Published on Mar 26, 2013
Today, the United States Supreme Court heard oral argument in Hollingsworth v. Perry, the federal constitutional challenge to California's Proposition 8. The Court is considering whether Proposition 8 violates the Due Process and Equal Protection Clauses of the Fourteenth Amendment to the United States Constitution.
Enacted in November 2008, Proposition 8 eliminated the fundamental right of gay and lesbian Californians to marry. On December 7, 2012, the Supreme Court granted certiorari in Perry to review the landmark federal court of appeals ruling that upheld the decision of the federal district court that found Proposition 8 unconstitutional. On February 28, 2013, the United States Government filed a brief as amicus curiae in support of the Plaintiffs challenging Proposition 8.
Theodore B. Olson of Gibson, Dunn & Crutcher LLP presented argument on behalf of the Plaintiffs challenging Proposition 8. Solicitor General Donald B. Verrilli, Jr. presented argument on behalf of the United States as amicus curiae in support of the Plaintiffs. Charles J. Cooper of Cooper & Kirk, PLLC presented argument on behalf of the Proponents of Proposition 8.
"This case is about marriage and equality. The Plaintiffs we represent are two loving couples who, like millions of other gay and lesbian Americans, are being denied the fundamental right to marry and the right to be treated with equal dignity and respect under the law," said Plaintiffs' lead co-counsel Theodore B. Olson, who served as Solicitor General from 2001 to 2004. "This discrimination cannot be squared with the principle of equality and the unalienable right to liberty and the pursuit of happiness that is the bedrock promise of our Constitution. The day it is ended, we will be closer to fulfilling the dream of all Americans."
"Fourteen times the Supreme Court has stated that the freedom to marry is one of the most fundamental rights—if not the most fundamental right—of all Americans," said Plaintiffs' lead co-counsel David Boies of Boies, Schiller & Flexner LLP. "The denial of the right to marry causes grave harm to gay and lesbian Americans and the children they are raising. It serves no legitimate state interest. As full and equal citizens under our Constitution, gay and lesbian Americans cannot be denied the basic, fundamental freedom to marry."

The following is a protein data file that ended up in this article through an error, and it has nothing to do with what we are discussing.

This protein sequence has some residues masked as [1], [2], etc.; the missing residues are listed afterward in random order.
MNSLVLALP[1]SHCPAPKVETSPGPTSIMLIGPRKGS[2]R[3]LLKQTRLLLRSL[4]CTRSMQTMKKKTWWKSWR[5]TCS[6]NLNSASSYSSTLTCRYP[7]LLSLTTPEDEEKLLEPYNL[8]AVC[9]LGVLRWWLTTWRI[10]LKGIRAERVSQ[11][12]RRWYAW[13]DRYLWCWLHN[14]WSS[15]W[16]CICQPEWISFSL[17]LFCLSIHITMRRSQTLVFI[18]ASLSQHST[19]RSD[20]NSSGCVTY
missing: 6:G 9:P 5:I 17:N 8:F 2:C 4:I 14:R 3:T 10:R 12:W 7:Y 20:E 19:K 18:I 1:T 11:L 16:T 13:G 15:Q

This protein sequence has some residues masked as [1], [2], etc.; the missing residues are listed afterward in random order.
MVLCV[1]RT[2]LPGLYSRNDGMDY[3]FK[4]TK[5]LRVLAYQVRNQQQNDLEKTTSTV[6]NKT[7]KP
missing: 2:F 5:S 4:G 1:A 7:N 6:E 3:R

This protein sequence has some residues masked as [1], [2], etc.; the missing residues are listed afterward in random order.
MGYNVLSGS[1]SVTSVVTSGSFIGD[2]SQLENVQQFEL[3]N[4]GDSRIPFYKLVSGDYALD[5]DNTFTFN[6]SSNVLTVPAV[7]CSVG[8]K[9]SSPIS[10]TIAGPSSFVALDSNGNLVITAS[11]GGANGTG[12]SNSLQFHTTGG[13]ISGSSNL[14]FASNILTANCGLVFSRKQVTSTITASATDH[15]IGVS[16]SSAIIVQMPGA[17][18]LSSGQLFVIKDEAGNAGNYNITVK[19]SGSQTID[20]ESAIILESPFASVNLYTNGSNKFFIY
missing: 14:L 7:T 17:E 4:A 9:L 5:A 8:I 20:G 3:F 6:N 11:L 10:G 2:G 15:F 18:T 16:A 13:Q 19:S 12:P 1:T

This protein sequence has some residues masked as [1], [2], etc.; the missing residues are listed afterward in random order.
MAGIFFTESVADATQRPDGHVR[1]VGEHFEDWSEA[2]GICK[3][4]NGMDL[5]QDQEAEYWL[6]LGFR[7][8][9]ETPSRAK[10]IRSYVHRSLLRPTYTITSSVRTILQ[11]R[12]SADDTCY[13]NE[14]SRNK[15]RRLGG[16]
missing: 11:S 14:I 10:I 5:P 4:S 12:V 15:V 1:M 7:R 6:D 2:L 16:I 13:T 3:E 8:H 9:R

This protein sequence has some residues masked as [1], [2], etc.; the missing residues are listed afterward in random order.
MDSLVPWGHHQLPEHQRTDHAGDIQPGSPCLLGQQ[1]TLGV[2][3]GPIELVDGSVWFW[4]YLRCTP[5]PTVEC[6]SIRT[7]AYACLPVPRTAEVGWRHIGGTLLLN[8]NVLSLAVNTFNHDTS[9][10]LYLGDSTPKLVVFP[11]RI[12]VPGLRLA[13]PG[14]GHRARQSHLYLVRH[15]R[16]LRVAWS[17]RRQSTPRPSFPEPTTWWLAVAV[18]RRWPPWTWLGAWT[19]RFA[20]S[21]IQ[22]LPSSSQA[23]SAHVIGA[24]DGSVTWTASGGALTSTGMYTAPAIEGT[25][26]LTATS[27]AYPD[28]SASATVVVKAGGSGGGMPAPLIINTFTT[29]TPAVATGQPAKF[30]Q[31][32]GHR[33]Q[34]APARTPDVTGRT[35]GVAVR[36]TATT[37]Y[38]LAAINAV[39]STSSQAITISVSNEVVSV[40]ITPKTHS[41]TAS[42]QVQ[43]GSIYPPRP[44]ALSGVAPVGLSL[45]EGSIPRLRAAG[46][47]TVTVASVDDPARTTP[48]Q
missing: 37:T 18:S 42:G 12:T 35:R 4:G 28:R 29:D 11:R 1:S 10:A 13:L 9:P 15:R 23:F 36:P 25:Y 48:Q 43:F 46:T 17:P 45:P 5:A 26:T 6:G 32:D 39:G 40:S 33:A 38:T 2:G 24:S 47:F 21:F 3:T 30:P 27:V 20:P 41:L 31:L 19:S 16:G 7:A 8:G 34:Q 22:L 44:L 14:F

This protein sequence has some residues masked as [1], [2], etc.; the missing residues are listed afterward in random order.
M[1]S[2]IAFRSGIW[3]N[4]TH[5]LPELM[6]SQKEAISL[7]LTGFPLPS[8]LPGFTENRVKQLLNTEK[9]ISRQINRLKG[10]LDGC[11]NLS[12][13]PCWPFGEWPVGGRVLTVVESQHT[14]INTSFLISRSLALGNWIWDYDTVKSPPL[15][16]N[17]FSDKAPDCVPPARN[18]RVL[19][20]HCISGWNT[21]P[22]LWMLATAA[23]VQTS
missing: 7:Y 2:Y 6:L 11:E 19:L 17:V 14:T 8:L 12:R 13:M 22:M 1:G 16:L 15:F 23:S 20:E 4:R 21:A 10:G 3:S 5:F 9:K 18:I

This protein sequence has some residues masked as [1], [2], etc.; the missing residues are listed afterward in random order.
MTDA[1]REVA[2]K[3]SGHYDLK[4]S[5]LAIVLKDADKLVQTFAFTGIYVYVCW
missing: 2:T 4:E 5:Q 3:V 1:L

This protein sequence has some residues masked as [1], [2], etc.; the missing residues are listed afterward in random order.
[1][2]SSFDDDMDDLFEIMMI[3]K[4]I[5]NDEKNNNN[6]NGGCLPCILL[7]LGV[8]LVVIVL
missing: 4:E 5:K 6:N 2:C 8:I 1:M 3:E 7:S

"Our Plaintiffs—Kris and Sandy, and Paul and Jeff—like millions of other gay and lesbian Americans, are asking for the government to honor their fundamental right to marry and to treat them with equal dignity and respect under the law," said Adam Umhoefer, executive director at the American Foundation for Equal Rights (AFER), the sole sponsor of Hollingsworth v. Perry. "We are proud of the powerful and compelling constitutionally-based argument for marriage equality we made before the Supreme Court today, and look forward to the day when, very soon, our great nation's promise of liberty and equality will be realized for all Americans."
Oral argument in Hollingsworth v. Perry was attended by, among others, Plaintiffs Kris Perry and Sandy Stier, and Paul Katami and Jeff Zarrillo; and AFER Board President Bruce Cohen and AFER Board Members Dustin Lance Black, Chad Griffin, Jonathan Lewis, Ken Mehlman, and Rob and Michele Reiner.
"Today is a monumental day, not just for Sandy and me, but for the millions of other Americans across the country who have waited for years for the Supreme Court to consider whether they too should enjoy the right to marry," said Plaintiff Kris Perry. "Witnessing today's proceedings gives me hope that our four sons, and kids across America, will soon live in a country where love and equality prevail."
"Today's oral argument before the Supreme Court marks the start of the final chapter of our four-year journey toward equality," said Plaintiff Paul Katami. "The argument advanced by our incredible legal team to the nine Justices is clear and unequivocal: equal justice under law means equal justice for all. We are confident that one day, very soon, this core American value will be realized and Proposition 8 and laws like it throughout the nation will be eliminated."
In addition to the brief submitted by the United States Government, more than 50 briefs of amici curiae were filed in support of the Plaintiffs challenging Proposition 8. Amici include 131 prominent Republican leaders, 100 American companies, leaders of religious and faith groups, the State of California and thirteen other states, and family and children's rights organizations.
A decision from the Supreme Court in Hollingsworth v. Perry is expected by the end of June 2013.